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tended with an elegance, which, in some measure, disguised the deformity of vice..

Various reasons, which it is needless now to men. tion, at length constrained me to return home. As I approached my seat in the county of I felt a tender satisfaction at the thought of revisiting those scenes where I had spent so many happy days in the early morn of life,' and of seeing again the companions of my youthful sports, many of whom I knew had settled in the country, and lived on their estates in my neighbourhood. My arrival was no sooner known than they focked to welcome me home. The friends of my father, and their sons, my old companions, were equally sincere and warm in their compliments ; but, though I was pleased with their attachment, I could not help being disgusted with the blunt plainness of their manners. Their conversation usually turned on subjects in which I could not possibly be interested. The old got into keen political debate, or dissertations on farming ; and the young talked over their last fox. chase, or recited the particulars of their last debauch. If I attempted to give the conversation.a different turn, they remained silent, and were alto. gether incapable to talk of those subjects on which I had been accustomed to think and to speak. If I mentioned the Gabrielli, or the Mignotti, they were as much at a loss as I was when they joined in praising the notes of Juno or of Jowler; if the proportions of the Venus de Medicis were talked of, one would perhaps ask, what a dead beauty was good for another would swear, that, in his mind, Polly was a better-made girl than any heathen goddess, dead or alive.

By degrees my neighbours gave me up altogether. They complained that I was a strange fel. low, who hated company, and had no notion of life. I confess I was rather pleased with their neglect, and in my own mind, preferred solitude to such society; but solitude at length became irk. "some, and I longed again to mingle in society. * With that view I went to the races at Edinburgh, where I was told I should meet with all the polite people of this country. The night I arrived, I accompanied to the assembly a female relation, almost the only acquaintance I had in town. If you, Mr. MIRROR, be a frequenter of public places, I need not tell you how much I was struck on entering the room. Dark, dirty, mean, offensive to every sense, it seemed to resemble a large barn, rather than a room allotted for the reception of polite company, I had no sooner entered, than I was hurried along by the crowd to the farther end of the hall, where the first thing that caught my eye was an old lady, who, it seems, presided for the night, and was at that instant employed in distributing tickets, to ascertain the order in which the ladies were to dance. She was surrounded by a cluster of persons of both sexes, all of whom spoke at the same time, and some of them, as I thought, with a voice and gesture rather rough and vehement.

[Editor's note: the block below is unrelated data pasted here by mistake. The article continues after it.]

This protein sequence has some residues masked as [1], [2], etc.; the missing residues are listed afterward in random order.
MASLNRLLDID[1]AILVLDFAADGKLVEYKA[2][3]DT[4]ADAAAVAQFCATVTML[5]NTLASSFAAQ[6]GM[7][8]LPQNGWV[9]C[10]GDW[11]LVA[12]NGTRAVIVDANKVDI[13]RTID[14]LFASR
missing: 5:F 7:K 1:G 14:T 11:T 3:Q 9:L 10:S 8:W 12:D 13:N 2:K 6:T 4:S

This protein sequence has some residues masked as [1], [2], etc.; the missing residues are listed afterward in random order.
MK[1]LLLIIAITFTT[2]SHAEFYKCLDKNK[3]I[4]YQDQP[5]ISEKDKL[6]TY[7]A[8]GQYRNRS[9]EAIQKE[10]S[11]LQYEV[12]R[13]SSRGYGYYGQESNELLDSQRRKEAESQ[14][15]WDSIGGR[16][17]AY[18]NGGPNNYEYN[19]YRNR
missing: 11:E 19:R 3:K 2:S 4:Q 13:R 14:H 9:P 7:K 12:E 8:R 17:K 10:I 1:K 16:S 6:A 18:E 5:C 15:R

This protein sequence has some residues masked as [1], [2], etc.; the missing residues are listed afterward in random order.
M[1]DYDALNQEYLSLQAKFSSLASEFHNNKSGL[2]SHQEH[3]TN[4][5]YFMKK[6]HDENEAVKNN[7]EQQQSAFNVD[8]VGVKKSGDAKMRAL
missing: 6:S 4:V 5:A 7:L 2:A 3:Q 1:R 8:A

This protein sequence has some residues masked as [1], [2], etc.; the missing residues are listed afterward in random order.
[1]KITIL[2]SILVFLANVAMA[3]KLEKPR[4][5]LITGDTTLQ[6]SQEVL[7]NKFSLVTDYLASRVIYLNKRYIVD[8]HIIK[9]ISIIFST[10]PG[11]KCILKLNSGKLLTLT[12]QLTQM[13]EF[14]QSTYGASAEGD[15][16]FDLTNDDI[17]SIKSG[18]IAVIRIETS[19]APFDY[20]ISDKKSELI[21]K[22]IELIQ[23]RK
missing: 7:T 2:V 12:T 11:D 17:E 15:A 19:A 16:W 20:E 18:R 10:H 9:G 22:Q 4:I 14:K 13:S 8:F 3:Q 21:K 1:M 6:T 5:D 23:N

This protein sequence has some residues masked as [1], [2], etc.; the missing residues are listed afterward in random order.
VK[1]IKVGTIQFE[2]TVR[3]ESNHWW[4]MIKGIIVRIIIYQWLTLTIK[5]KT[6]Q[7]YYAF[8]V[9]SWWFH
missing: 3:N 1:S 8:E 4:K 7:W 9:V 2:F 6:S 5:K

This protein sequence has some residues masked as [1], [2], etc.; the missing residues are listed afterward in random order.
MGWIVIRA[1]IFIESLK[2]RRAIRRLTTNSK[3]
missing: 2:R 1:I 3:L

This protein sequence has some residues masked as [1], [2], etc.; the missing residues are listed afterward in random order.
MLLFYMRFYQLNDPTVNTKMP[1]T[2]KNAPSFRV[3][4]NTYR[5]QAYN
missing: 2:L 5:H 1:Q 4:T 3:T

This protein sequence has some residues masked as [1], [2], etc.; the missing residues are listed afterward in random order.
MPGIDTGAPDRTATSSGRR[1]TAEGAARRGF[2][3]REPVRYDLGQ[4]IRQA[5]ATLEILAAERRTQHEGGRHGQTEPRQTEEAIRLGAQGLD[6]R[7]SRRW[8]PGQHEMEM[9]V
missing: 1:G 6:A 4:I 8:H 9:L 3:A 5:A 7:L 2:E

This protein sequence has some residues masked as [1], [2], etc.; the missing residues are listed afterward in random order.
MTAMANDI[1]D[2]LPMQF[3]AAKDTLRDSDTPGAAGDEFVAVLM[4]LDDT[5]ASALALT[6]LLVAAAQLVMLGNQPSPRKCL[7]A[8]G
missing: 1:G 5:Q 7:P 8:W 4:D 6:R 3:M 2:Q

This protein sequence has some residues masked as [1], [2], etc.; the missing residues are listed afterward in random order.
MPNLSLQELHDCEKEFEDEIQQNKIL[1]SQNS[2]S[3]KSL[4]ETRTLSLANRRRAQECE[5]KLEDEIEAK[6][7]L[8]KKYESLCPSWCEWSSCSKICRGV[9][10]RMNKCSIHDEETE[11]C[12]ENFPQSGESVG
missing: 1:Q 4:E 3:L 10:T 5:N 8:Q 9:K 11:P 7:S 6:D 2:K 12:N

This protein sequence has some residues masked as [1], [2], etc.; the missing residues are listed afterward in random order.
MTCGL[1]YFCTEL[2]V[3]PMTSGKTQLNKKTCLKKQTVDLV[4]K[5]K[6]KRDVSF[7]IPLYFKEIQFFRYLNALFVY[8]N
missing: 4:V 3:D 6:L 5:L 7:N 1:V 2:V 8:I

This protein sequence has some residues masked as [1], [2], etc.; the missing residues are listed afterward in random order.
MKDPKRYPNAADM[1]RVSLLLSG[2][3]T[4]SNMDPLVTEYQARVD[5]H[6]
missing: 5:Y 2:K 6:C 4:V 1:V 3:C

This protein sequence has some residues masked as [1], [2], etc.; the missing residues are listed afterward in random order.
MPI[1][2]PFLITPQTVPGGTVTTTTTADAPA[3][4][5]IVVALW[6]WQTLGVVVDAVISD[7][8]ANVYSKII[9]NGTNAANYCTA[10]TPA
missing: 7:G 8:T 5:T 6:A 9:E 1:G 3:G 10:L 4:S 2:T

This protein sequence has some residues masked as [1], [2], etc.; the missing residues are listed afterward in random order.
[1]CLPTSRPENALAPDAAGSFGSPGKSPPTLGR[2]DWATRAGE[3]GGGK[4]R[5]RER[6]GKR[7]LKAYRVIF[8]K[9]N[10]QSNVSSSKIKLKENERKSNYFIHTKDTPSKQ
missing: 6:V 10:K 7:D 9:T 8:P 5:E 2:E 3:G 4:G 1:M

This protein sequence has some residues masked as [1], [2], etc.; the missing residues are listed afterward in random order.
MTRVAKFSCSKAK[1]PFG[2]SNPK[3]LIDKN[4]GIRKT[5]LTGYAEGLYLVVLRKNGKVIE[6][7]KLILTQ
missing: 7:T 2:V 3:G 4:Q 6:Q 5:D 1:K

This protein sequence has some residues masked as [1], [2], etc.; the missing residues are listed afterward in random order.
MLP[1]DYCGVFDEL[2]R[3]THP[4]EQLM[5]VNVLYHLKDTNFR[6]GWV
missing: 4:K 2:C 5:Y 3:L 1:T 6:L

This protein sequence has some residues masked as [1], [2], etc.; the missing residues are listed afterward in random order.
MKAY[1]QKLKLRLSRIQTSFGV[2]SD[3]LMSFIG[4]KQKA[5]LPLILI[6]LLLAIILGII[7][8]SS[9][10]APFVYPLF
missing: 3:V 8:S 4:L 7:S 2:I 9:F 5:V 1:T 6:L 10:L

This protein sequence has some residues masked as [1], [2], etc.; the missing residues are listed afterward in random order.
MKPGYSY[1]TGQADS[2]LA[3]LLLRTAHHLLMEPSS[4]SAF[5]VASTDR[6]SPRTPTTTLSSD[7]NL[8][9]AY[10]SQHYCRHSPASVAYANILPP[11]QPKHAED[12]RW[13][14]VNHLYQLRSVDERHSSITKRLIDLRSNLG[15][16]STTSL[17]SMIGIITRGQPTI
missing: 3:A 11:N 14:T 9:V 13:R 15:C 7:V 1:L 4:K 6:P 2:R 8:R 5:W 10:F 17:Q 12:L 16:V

This important part of the ceremonial being at length adjusted, the dancing began. My conductress asked me, if I did not think the ladies, in general, handsome? I told her (and that without any compliment) that I thought them more than commonly beautiful; • but methinks,' added I, the gentle, * men are not, either in dress or appearance, such as

I should have expected.'--Oh, replied she, ! have a little patience, the men of fashion are not yet come in ; this being the first day of the races, they • are dining with the stewards. I had not time to make any observation on the propriety of al-. lowing ladies to go unattended to a public place,